The aim of this resource is to hear from young people who have taken part in a Disability Placement Scheme.

The discussion covers the different types of placement schemes, if you need qualifications or specific skills, the process of applying for a scheme, what it’s like to be on a placement scheme and the kind of opportunities it leads to.

On this page you will find:

  • A recorded discussion with two expert speakers discussing their experience of taking part in a placement scheme; one with the BBC’s Trainee Production scheme and another run by Change 100.
  • A link that takes you to a further resource page where you can find external websites that can help with this topic.
  • A list of top tips from our speakers on this topic.

To access the panel discussion click on the video below:

The speakers in this video compiled a list of businesses that offer work placement schemes, the guide is available to read here.

Top Tips

  • Use Twitter, Facebook and other social media outlets to follow people or organisations who you’d be interested in finding a placement with.
  • Think about your own networks and who you know that you can reach out to.
  • Apply for schemes that you’re interested in and don’t feel limited by your disability. You can normally apply for Access to Work for placement schemes which will help with your access needs.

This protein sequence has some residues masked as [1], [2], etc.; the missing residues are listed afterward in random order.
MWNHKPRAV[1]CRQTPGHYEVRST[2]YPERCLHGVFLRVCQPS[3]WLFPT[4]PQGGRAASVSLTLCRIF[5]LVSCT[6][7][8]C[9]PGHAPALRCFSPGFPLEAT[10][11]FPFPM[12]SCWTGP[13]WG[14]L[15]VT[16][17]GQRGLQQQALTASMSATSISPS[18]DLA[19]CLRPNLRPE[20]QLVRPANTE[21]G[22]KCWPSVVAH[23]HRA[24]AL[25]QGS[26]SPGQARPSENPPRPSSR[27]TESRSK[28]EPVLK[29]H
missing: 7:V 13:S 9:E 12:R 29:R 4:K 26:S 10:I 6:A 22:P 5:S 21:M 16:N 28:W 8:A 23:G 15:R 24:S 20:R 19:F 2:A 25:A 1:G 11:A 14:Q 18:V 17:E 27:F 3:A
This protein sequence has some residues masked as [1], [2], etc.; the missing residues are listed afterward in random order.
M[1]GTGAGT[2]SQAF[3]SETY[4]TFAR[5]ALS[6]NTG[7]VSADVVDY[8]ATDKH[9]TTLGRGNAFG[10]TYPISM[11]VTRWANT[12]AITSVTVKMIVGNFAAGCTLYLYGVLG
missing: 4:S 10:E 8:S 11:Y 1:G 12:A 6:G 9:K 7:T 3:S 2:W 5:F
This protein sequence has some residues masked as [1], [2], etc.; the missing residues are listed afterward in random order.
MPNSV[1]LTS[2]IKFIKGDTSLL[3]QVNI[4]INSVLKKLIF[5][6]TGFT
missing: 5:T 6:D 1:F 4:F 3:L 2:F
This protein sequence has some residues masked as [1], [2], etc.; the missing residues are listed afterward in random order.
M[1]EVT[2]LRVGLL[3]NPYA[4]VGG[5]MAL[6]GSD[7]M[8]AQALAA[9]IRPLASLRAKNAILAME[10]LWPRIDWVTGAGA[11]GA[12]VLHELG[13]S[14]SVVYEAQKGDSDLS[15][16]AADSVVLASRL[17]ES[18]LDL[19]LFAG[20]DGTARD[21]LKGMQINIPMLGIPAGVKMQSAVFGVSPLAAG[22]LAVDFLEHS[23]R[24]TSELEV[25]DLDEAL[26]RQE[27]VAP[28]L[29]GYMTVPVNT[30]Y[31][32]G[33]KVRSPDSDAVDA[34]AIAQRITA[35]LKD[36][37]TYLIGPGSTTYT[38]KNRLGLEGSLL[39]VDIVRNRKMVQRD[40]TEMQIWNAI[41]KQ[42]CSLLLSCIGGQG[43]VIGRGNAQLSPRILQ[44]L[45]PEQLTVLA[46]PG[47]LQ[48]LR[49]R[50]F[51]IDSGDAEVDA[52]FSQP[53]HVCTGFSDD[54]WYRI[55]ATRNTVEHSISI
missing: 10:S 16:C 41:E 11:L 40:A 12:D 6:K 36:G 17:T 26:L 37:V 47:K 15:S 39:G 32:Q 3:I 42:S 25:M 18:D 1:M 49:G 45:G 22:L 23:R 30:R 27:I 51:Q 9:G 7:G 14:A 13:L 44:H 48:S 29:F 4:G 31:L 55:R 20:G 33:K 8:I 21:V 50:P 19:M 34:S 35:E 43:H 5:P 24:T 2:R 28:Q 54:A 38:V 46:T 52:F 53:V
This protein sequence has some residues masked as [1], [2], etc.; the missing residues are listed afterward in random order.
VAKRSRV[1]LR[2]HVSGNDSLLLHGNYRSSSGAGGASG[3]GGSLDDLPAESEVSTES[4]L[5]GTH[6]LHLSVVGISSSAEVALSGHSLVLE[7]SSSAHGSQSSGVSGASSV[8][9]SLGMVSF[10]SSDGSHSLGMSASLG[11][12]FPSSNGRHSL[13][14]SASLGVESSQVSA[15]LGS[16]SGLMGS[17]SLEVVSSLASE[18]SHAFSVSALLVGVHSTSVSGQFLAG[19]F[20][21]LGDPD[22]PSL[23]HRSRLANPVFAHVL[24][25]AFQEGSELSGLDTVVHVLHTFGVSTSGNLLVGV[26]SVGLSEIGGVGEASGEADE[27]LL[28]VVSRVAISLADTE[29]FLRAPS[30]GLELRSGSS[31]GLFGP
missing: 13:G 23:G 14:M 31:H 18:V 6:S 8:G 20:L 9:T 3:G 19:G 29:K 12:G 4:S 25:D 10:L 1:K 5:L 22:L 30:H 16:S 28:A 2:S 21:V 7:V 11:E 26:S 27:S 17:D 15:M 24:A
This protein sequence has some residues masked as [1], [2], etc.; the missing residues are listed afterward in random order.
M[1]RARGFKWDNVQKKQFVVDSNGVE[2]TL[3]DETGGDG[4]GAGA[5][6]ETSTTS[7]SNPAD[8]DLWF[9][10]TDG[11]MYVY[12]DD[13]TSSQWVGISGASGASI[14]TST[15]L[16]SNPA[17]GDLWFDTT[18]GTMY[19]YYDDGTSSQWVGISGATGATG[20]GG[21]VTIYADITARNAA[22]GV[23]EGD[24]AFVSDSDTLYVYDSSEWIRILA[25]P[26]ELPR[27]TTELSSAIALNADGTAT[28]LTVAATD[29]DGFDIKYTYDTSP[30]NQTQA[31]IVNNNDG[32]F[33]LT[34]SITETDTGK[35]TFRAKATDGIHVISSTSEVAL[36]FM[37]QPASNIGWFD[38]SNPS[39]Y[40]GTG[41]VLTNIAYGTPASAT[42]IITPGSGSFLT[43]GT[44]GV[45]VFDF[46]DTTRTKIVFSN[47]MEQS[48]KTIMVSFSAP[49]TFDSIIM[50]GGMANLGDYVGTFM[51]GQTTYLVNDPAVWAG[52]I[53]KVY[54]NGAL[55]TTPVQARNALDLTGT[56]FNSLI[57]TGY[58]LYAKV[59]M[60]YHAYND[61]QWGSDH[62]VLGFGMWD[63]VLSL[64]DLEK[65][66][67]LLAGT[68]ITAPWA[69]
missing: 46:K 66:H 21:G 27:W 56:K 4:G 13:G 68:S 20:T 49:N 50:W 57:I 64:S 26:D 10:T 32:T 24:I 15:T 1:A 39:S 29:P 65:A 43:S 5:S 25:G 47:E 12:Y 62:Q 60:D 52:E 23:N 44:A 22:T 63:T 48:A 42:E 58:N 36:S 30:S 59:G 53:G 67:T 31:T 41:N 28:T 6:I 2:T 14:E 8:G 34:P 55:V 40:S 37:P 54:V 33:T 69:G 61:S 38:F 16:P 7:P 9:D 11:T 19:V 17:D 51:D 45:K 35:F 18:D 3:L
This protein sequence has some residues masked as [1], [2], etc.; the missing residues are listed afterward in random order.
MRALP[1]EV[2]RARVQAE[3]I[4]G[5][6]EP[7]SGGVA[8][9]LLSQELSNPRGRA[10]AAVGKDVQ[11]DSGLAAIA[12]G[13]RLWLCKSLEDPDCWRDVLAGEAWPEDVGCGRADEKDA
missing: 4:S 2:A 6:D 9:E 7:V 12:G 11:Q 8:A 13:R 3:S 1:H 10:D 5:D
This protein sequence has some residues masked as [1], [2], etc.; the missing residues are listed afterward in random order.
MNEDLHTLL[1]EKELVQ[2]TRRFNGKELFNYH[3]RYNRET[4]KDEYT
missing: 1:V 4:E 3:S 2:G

• Don’t give up if you don’t get on the scheme straight away, you can keep applying and learn from each experience.
  • Completing a work placement scheme looks really good on your CV and can lead to a permanent post with some employers who advertise the scheme.
  • The BBC Trainee Production Scheme can lead to many different roles at the BBC, including television, radio, digital, HR, data analyst, administration etc. The BBC is a huge organisation with many different departments and roles.

The aim of our ambitious online conference See My Skills: How to land your dream Job! for 16-24-year-olds was to supply practical solutions to the barriers and challenges that exist for young people seeking employment.

Once you’ve played the recording, please click here to listen to successful blind and visually impaired employees talk about the importance of self-advocacy and how they’ve made employment work for them.

We’d like to thank all of our speakers who gave up their time to share their positive stories.

To access the full library of resources from this event please click HERE